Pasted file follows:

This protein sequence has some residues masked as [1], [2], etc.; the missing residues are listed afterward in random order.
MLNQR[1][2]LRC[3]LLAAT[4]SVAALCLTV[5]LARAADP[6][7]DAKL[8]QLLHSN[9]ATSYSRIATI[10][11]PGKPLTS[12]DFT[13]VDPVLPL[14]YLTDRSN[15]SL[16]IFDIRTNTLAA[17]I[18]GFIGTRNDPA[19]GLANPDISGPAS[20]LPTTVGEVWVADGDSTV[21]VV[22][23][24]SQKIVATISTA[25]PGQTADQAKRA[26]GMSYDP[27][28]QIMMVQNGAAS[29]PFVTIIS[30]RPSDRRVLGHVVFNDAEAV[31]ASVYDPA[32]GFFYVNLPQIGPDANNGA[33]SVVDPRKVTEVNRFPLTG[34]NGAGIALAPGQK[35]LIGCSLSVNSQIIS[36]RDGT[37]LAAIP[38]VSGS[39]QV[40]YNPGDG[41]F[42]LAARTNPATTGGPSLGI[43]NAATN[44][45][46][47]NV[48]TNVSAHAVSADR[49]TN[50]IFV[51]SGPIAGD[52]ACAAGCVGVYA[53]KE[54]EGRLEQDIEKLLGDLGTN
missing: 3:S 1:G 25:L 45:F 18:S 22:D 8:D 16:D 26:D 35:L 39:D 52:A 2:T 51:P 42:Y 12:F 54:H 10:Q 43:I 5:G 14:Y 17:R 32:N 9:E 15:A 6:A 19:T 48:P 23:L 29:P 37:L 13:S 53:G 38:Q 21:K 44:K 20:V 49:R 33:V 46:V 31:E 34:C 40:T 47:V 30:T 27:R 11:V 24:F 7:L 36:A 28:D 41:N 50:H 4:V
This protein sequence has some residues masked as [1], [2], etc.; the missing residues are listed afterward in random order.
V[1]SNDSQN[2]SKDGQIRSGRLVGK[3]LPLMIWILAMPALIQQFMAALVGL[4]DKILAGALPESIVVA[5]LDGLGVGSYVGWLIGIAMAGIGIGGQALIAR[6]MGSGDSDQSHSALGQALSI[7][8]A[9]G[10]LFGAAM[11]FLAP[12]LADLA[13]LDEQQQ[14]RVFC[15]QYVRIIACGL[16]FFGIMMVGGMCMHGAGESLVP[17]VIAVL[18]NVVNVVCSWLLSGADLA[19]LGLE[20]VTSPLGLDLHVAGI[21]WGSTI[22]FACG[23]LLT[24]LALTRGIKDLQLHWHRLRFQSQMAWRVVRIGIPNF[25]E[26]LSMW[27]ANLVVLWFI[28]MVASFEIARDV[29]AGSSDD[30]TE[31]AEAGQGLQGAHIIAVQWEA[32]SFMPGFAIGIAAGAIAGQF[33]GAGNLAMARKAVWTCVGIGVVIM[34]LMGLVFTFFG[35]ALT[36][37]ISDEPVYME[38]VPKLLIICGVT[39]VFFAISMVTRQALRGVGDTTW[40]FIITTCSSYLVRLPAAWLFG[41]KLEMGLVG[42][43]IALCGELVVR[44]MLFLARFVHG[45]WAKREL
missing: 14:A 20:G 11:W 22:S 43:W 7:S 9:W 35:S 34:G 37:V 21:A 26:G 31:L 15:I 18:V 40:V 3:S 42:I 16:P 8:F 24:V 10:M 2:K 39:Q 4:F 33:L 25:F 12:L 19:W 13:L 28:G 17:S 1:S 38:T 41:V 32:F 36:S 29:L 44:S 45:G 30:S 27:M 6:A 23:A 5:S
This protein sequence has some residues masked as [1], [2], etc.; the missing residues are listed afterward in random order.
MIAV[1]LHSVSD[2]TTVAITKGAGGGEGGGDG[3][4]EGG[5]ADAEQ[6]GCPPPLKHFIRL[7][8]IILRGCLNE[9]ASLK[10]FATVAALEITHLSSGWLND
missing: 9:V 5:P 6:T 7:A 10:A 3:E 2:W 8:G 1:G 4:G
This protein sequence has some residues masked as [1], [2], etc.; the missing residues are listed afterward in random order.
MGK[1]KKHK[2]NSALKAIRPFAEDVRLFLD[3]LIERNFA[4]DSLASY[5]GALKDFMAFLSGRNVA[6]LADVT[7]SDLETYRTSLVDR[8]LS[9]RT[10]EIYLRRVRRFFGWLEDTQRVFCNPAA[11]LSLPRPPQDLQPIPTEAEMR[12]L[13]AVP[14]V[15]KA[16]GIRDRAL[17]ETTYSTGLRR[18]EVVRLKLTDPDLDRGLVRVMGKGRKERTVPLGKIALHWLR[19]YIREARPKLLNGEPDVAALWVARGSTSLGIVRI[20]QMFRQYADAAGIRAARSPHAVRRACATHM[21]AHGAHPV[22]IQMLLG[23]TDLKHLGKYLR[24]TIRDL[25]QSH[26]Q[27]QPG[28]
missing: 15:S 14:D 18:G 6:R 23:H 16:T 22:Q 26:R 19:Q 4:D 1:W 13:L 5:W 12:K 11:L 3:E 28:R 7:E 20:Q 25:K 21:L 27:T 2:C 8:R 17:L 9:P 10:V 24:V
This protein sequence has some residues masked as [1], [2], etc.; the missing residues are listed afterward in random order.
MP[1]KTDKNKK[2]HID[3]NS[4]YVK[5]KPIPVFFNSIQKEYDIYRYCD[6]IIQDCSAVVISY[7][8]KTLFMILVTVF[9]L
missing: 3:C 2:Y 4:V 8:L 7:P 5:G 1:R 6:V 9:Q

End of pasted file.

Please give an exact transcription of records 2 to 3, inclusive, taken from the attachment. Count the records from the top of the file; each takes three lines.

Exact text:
This protein sequence has some residues masked as [1], [2], etc.; the missing residues are listed afterward in random order.
V[1]SNDSQN[2]SKDGQIRSGRLVGK[3]LPLMIWILAMPALIQQFMAALVGL[4]DKILAGALPESIVVA[5]LDGLGVGSYVGWLIGIAMAGIGIGGQALIAR[6]MGSGDSDQSHSALGQALSI[7][8]A[9]G[10]LFGAAM[11]FLAP[12]LADLA[13]LDEQQQ[14]RVFC[15]QYVRIIACGL[16]FFGIMMVGGMCMHGAGESLVP[17]VIAVL[18]NVVNVVCSWLLSGADLA[19]LGLE[20]VTSPLGLDLHVAGI[21]WGSTI[22]FACG[23]LLT[24]LALTRGIKDLQLHWHRLRFQSQMAWRVVRIGIPNF[25]E[26]LSMW[27]ANLVVLWFI[28]MVASFEIARDV[29]AGSSDD[30]TE[31]AEAGQGLQGAHIIAVQWEA[32]SFMPGFAIGIAAGAIAGQF[33]GAGNLAMARKAVWTCVGIGVVIM[34]LMGLVFTFFG[35]ALT[36][37]ISDEPVYME[38]VPKLLIICGVT[39]VFFAISMVTRQALRGVGDTTW[40]FIITTCSSYLVRLPAAWLFG[41]KLEMGLVG[42][43]IALCGELVVR[44]MLFLARFVHG[45]WAKREL
missing: 14:A 20:G 11:W 22:S 43:W 7:S 9:W 35:S 34:G 37:V 21:A 26:G 31:L 15:I 18:V 40:V 3:S 42:I 16:P 8:F 24:V 10:M 2:K 39:Q 4:F 33:L 25:F 12:L 19:W 13:L 28:G 17:S 1:S 38:T 41:V 32:F 36:S 29:L 44:S 45:G 30:S 27:M 6:A 23:A 5:S
This protein sequence has some residues masked as [1], [2], etc.; the missing residues are listed afterward in random order.
MIAV[1]LHSVSD[2]TTVAITKGAGGGEGGGDG[3][4]EGG[5]ADAEQ[6]GCPPPLKHFIRL[7][8]IILRGCLNE[9]ASLK[10]FATVAALEITHLSSGWLND
missing: 9:V 5:P 6:T 7:A 10:A 3:E 2:W 8:G 1:G 4:G